The basics of human experience and divine revelation

Last week, starting from the need for truth to serve as the foundation for just government, I went on to elaborate the need for some form of divine revelation to manifest that truth and make it sure. This also calls for some sort of authority, communicating and teaching that truth. This shows that the first role of human reason is not independently figuring things out on its own but recognizing and accepting true teaching authority. This recognition must be based upon a correlation between what is taught and universal human experience. Not my private experience, but what has been always and everywhere.

Unfortunately, the modern path which has rejected any authority except the authority of independent reason has led us nearly to the point of destruction in which even the basics have been obscured.

So, let us review some basics.

The first chapter of the book of Genesis describes a world of sky, sea, and earth, sun, moon, and stars, plants, fish, birds, land animals, and man, which everyone can readily recognize as the world in which we live, even if a person does not believe that God created this world, or that it developed as a superficial reading of Genesis appears to suggest. Everyone lives on the same earth, beneath the same sky, illumined by the same sun and moon, breathing the same air. The flora and fauna vary from place to place, but every place man lives has its own flora and fauna. Even despite the enormous variation, a great many share the same experience of different kinds of flora and fauna. We can also agree with Genesis in recognizing that all of this is good. Technology and industry has removed a great many from that experience, but has not obliterated it altogether – at least not yet.

Next, we all talk. That is truly a remarkable fact. We talk about the world in which we live, about human life in the world, about things and events. Further, despite all the misunderstanding that goes on, despite all the lies and deception, despite a great deal of plain old stupidity, we sometimes succeed in understanding one another; real communication does take place. Even more, I would dare say some level of communication is possible between any two persons on the planet, taken at random (even without a common language) if those two truly desire such communication. That means that while it has often happened that some people have denied the humanity of others, we are capable of recognizing each other’s common humanity, and even more that we do actually have a common humanity.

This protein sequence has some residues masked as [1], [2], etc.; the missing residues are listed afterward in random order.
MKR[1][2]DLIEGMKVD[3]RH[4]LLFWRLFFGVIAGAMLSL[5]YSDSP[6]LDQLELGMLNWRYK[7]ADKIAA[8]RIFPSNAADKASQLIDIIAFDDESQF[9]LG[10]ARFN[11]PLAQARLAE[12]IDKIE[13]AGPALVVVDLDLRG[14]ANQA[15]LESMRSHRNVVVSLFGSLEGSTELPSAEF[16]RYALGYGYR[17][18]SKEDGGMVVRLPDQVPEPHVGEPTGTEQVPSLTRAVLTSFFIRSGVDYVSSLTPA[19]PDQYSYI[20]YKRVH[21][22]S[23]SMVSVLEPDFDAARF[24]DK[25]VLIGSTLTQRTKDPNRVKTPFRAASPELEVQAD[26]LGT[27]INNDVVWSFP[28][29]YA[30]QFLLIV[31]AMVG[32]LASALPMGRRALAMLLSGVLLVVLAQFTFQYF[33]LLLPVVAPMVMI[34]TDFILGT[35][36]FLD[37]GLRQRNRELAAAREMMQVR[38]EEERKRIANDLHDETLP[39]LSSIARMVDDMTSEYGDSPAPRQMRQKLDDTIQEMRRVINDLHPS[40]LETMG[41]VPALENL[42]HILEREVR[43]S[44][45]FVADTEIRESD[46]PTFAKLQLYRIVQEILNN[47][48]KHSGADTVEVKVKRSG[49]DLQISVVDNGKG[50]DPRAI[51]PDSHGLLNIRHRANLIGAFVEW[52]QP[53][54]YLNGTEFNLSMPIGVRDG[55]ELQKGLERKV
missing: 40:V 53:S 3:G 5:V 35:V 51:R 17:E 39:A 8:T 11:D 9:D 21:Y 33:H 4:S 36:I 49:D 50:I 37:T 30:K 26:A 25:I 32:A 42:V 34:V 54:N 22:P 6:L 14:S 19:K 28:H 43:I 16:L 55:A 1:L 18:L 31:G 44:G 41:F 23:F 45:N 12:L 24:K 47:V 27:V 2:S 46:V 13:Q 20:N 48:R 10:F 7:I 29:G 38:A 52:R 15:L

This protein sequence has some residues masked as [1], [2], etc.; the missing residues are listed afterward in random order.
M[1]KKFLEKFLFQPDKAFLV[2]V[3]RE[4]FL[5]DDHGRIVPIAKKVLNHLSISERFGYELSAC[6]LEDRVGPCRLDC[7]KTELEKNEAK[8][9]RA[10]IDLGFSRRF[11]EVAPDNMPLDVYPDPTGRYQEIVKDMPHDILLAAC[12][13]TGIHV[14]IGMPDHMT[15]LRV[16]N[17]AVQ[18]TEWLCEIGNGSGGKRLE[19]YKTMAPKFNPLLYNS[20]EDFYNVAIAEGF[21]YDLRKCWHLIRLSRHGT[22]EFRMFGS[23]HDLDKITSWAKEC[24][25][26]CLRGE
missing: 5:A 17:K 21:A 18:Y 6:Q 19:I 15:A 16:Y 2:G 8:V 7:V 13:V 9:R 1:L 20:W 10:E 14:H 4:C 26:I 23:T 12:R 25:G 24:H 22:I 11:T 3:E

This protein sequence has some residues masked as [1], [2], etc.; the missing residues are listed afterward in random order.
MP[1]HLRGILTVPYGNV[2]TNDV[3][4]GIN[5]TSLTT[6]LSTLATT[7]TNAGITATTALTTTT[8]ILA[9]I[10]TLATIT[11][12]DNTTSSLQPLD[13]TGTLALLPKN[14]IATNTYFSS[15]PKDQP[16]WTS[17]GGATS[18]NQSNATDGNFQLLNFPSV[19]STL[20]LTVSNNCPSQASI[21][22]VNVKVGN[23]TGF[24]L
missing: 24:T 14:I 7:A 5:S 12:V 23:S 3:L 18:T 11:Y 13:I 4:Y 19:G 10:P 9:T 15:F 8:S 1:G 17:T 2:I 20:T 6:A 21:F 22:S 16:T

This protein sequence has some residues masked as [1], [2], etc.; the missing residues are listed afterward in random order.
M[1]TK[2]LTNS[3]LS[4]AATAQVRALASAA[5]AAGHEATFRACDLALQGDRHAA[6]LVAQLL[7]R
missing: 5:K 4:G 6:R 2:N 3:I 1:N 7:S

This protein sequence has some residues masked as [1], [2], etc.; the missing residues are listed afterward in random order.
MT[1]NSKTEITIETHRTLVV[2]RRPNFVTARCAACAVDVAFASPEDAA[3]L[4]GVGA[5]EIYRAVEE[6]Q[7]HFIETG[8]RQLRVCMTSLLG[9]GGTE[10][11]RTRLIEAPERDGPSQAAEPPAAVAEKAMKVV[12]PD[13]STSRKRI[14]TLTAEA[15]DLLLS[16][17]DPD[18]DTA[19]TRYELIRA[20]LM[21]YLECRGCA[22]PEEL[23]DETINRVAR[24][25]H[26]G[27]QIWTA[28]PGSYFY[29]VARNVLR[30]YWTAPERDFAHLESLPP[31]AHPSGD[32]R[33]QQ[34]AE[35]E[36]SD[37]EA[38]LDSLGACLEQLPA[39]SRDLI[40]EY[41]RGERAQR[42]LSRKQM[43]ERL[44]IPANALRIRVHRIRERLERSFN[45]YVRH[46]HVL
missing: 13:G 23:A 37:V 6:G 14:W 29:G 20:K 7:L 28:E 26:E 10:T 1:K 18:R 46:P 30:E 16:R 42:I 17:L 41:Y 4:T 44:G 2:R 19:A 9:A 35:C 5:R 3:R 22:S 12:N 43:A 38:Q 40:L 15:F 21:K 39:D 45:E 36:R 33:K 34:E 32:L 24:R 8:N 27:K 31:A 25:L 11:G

There are other common human experiences: art and music, religion (which if it doesn’t refer to God or gods, at least consists of a common way of making sense or reality and life, embodied not only in shared ‘beliefs’, but shared practices and symbols), marriage (at least as some form of regulation of the sexual relations between men and women for sake of providing for the offspring), burial, and some sort of ‘government’ (even if nothing more than that of a tribal patriarch or council of elders) that oversees common life. There is also a common life-cycle (though it might be divided differently in different cultures) of birth, childhood, adolescence, adulthood, old age, followed by death.

Of course, eating and drinking are necessarily universal experiences, sexual copulation is normal, and everyone also experiences sickness, pain, and various forms of weakness.

We also have an experience of good and evil, by which I mean people doing good or bad things, some of which at least appear to be quite intentional.

People talk about all these things, sing about them, and portray them in art.

So any truth about God and human life, whether attained by reason or revealed by God must shed light on this whole gamut of human existence and be able to make sense of it.

Modern science does not do a very good job of making sense of anything; at best it takes these things for granted and shows us patterns in them that we might not have noticed otherwise. Sometimes these patterns can be turned to practical purposes for good or ill.

Words, however, have a remarkable capacity to reveal to us the reality and order of things. I used words to set forth the above summary of common human experience, including the experience of language, art, and music. Homer, the great poet of ancient Greece set it forth much more beautifully in his verbal description of the shield of Achilles. (cf. The Iliad, Bk XVIII)

So, if we are going to look for God’s revelation, we would most of all expect to find it given to us in words. More than anything else, we would expect God to speak to us in some way, shape, or form.

Lest we go too far afield from our purpose of understanding the role of government, if a government is to be anchored in truth, then it must appeal not to weak human reason, but to divine authority, manifested in some form of verbal revelation that accounts for the whole breadth of human experience.

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Fr. Joseph Levine graduated from Thomas Aquinas College and after a long journey was ordained to the priesthood for the Diocese of Baker, Oregon. He currently serves as pastor of St. Peter Catholic Church in The Dalles on the Columbia River.